Document Your Journey

Document Your Journey
Recently, I posted an article about the importance of writing your goals down in the form of a contract. Writing your goals down increases your chance of success. A Personal Goal Contract adds another level of accountability to goal setting. You can take it a step further by documenting your progress. Documenting your journey can keep you motivated and focused. Also it helps to have a record of how you achieved your goal. If there’s no documentation, over time you may forget the various stages and phases.

If keeping a physical journal or jotting down notes in a planner bores you to tears, try using the internet. What I love about the internet is that it’s easy to search through and index information. Much easier than using paper.

Make a video diary

Yes, Youtube has thousands of silly videos strictly for entertainment purposes. The site also has a plethora of people documenting their progress on specific goals. Healthy eating goals, building a business, recovering from an illness, cleaning the house, finding a spouse. You name it and there’s a youtuber covering that topic. And the site has privacy settings, so you don’t have to share your video diary with the world if you don’t want to.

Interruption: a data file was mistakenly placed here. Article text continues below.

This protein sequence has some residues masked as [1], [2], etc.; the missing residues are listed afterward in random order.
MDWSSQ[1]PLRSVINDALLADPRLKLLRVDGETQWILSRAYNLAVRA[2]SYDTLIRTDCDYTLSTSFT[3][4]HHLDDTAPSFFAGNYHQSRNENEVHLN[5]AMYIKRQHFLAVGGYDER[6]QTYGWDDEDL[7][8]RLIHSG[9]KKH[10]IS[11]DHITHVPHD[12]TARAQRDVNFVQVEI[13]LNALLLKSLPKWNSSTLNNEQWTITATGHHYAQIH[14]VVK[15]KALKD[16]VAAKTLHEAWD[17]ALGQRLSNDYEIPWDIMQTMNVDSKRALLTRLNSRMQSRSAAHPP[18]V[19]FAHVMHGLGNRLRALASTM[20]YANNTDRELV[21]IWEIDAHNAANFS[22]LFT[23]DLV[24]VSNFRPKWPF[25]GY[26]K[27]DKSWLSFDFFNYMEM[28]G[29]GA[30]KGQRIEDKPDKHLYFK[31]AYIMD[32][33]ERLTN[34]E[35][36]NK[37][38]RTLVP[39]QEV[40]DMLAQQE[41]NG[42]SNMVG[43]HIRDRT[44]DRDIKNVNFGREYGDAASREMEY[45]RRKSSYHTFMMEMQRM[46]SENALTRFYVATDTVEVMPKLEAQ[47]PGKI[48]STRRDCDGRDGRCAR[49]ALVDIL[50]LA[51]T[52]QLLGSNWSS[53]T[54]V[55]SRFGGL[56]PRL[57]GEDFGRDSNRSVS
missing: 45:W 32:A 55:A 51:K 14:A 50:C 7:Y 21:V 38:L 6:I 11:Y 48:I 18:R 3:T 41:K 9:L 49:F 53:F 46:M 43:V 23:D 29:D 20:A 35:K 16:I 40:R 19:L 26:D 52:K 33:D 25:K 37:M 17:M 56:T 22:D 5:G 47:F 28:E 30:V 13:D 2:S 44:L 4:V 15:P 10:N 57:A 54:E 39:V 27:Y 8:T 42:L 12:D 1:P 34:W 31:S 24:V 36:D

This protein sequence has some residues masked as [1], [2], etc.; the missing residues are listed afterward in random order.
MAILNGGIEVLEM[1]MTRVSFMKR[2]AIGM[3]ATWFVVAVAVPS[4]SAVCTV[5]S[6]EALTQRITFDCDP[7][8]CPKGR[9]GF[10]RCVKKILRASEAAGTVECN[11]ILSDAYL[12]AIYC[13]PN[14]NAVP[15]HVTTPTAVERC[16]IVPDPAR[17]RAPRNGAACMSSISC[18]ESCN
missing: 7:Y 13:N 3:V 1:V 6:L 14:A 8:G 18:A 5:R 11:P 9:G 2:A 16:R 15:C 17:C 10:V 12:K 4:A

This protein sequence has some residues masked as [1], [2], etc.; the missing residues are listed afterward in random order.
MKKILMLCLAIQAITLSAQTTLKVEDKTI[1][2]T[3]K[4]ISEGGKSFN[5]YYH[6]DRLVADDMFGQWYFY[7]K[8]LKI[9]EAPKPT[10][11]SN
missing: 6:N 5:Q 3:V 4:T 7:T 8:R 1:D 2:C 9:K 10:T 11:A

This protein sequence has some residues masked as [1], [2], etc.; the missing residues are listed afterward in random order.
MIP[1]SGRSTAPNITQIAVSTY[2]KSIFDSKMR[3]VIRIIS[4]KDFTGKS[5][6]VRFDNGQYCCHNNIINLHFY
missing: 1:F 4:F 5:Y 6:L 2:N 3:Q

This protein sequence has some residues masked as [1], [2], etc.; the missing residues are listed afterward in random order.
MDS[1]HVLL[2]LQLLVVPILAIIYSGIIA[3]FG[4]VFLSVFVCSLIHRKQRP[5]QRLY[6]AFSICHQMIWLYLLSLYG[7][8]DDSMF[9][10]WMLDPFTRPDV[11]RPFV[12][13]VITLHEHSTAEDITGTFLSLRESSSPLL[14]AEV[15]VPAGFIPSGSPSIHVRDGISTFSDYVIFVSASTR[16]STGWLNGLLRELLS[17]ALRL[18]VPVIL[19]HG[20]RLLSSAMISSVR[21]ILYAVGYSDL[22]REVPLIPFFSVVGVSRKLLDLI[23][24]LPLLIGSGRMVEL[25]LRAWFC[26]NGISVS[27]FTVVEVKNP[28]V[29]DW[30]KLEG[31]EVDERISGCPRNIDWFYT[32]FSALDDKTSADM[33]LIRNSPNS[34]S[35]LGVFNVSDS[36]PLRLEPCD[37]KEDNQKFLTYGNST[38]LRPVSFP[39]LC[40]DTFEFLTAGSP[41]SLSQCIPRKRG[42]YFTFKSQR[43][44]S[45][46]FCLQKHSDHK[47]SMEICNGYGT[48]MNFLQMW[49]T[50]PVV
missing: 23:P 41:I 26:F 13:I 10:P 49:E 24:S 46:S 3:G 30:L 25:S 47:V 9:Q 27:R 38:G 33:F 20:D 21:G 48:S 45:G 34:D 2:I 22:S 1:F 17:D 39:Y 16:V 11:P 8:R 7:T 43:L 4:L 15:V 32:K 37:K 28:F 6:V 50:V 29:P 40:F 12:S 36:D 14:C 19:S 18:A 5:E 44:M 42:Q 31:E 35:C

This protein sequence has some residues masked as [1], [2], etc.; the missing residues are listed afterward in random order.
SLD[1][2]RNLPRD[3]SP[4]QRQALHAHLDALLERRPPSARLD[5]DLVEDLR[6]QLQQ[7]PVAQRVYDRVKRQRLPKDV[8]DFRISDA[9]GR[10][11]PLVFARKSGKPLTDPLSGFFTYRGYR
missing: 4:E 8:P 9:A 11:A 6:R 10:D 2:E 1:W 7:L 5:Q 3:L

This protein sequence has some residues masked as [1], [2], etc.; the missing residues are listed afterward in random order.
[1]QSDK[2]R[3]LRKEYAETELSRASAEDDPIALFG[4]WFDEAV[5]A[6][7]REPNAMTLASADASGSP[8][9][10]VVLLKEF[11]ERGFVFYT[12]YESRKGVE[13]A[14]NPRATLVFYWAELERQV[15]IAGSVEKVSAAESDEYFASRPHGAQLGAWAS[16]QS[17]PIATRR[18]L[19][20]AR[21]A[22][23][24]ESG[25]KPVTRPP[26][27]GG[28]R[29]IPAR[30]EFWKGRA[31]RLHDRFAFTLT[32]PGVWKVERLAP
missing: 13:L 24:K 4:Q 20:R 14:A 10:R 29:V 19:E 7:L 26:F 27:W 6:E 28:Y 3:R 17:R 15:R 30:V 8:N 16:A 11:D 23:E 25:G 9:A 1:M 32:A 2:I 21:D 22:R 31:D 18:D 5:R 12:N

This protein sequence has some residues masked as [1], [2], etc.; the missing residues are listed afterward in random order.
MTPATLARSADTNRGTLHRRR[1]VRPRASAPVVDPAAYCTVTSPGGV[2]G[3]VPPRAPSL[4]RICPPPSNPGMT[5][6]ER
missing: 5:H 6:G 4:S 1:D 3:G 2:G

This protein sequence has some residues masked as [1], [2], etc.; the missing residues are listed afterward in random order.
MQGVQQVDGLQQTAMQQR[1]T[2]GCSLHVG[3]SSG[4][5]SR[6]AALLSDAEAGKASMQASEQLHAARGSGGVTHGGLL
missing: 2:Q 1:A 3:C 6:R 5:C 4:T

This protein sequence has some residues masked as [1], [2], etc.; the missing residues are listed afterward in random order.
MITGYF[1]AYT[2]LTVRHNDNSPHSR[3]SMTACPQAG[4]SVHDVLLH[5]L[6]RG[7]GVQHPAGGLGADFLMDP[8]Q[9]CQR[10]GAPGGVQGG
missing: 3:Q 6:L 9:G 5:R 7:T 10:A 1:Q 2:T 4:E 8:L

Take lots and lots of pictures and share

Take pictures of anything that has to do with your goal and share them on FaceBook, Pinterest, PhotoBucket, Shuterfly or Flickr. As you share your journey, make sure you follow people with similar goals. Other goal setters can provide needed inspiration and support.

Start a blog or a website

A website or blog can bring it all together--videos, pictures and journal entries. Documenting the steps you take allows you to see the various changes you go through as you move toward your goal.

Witnessing the transformation is why I love watching other people who are on a goal oriented journey. It’s one thing to meet someone after they’ve achieved a goal and they present you with their polished ten point program for success. Role models and teachers are definitely useful, but I find it more helpful to see a goal setter while they are on the journey. As they overcome various hurdles, deal with setbacks and fine tune their path, it gives me hope as I work to achieve my own goals.

You Should Also Read:
Write a Personal Goal Contract

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This content was written by Leah Mullen. If you wish to use this content in any manner, you need written permission. Contact Leah Mullen for details.